I kept waiting for some further twist back, but it never happened. My first thought was that James would go back to the Speaker to hold a new House vote**** (since that was the plot that started all this) and James would try to whip-up votes to get Meyer the win. Of course, O'Brien came closer to winning that Meyer, so it would have required not only moving the three "abstaining" states, but also one other. Then, during a discussion of Montez's Mexican-born husband, I thought it might be revealed that Montez was not a natural-born citizen, and that might blow everything up. But nothing. And that is the plan. Showrunner David Mandel has said that Season Six will focus on Selina's life after the White House, perhaps Catherine, Gary, and Amy, who are with her at the end. No word on whether other regulars from her staff will be back. Meanwhile, the agreement with China on Tibet that Meyer had negotiated is announced during Montez's address and credited to her, with talk of her getting the Nobel Peace Prize that Meyer had been craving (shades of the freeing of the Iranian hostages on January 20, 1981).

[****] A TV in the background at the White House shows a CNN chyron that the Speaker had said he would not hold a new vote. I thought that might be Chekhov's Chyron, but it turned out to be a reminder of the House role in this and a way to stop that piece of the story.

So how did the season "stick the landing" on the constitutional stuff? Not well in the details, although fun in the story. It seriously understates the political and constitutional crisis that would be involved here, producing an unrealistic result. The Twelfth Amendment was intended to prevent this "inversion" of president and vice-president. No way would O'Brien or Meyer accept the result so easily; they would be fighting like crazy for a new House vote. No way would their supporters in the House accept the result so easily. O"Brien's supporters wanted O'Brien as president; Meyer's supporters wanted Meyer; and the ones who broke were willing to go along with James's plan because they liked him better than Meyer, but would not want Montez in the White House. The Speaker could not refuse to hold a new vote if both sides demanded it; the body might remove the Speaker if he were that obstinate.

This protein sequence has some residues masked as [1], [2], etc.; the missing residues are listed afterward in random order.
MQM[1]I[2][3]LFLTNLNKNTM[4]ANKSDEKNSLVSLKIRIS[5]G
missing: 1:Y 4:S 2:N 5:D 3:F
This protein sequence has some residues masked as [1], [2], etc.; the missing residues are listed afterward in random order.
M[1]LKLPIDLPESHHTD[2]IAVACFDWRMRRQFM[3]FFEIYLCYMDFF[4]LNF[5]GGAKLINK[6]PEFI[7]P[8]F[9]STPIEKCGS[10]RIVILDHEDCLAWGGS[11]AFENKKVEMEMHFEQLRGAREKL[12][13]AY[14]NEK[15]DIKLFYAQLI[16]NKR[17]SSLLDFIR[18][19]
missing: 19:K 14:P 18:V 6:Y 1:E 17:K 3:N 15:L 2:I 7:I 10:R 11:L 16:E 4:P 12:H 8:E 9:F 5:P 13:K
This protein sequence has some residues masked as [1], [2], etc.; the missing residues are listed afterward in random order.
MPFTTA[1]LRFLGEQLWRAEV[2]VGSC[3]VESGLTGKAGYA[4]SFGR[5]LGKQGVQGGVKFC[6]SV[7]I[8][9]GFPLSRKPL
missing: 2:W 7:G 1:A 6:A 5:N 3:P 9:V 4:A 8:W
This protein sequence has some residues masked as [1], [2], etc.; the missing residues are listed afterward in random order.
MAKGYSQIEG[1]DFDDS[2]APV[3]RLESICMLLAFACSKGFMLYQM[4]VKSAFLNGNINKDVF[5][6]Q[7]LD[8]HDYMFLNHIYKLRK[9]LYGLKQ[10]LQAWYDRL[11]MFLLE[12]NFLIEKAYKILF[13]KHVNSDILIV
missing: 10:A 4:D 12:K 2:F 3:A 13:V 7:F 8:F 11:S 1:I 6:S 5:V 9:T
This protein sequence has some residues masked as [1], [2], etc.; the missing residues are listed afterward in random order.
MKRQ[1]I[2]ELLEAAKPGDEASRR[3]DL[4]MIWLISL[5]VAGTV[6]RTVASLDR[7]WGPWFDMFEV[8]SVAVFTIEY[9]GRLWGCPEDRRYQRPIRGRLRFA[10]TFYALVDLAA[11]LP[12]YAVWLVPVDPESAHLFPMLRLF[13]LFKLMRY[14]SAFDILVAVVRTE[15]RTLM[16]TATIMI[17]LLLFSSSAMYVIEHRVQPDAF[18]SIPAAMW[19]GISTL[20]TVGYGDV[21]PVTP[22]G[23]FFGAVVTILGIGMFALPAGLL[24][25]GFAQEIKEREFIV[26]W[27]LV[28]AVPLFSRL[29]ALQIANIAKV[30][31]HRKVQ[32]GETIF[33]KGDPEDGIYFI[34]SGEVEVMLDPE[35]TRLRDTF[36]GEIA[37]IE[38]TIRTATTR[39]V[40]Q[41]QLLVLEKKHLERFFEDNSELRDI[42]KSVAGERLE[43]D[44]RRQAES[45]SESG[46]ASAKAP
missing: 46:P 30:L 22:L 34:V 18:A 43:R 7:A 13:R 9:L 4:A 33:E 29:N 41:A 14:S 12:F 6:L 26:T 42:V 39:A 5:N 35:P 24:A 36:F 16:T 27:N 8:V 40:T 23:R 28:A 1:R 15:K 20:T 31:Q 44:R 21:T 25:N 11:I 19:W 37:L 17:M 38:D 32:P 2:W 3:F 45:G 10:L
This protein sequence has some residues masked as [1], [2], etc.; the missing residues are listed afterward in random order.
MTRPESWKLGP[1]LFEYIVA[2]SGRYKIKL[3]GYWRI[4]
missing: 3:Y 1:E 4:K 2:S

Finally, no way would the public accept this, certainly not to the tune of two million people wildly celebrating Montez's inauguration (a law the 2009 Obama inauguration)--no Meyer voter would be happy and an O'Brien voter, while perhaps happy that their party was in the White House, voted for O'Brien, not Montez. They, too, would be pushing the House for a new vote. This is exacerbated by the show suggesting that Montez is callow and ill-prepared. So was Meyer. But Montez is thrust into office because of behind-the-scenes political dealings and the refusal of the Speaker of the House to do his job.

And consider some future problems. What happens if there is a Senate tie? Montez remains the vice-president***** who should break the tie, but she is also acting as president, in which role she would sign the bill. [Correction: A commenter points to Art. I, § 3, cl.5, which provides that the President Pro Tempore presides over the Senate "in the Absence of the Vice President, or when he shall exercise the Office of President of the United States," which seems to capture this situation. So one problem resolved]

[*****] She cannot resign the vice-presidency, since that is the source of her power to act as president.

She presumably will decline to break the tie, as a matter of prudence. But having four years of this strange arrangement is bound to create problems. And what happens in the new House after the mid-Term elections? Might a new Speaker hold a new vote on O'Brien-Meyer, resulting in Meyer coming back to office for two more years, as President, with Montez serving as her VP? That would be a neat plot twist, which the show closed off by talking about Montez as the President; it would take too much exposition to walk it back. Anyway, it is a moot point, since Mandel's plan is to focus on Selina Meyer outside the White House.

All-in-all, I enjoyed the season. And most of the broad strokes of the story worked. They got the details wrong, which is frustrating just because it would have been so easy to correct. Put Jonah in Connecticut instead of New Hampshire and that story works. Talk about divided states rather than abstaining states and that piece works. Have the House holding multiple votes and unable to break the impasse, with no Alexander Hamilton in sight, and that piece works.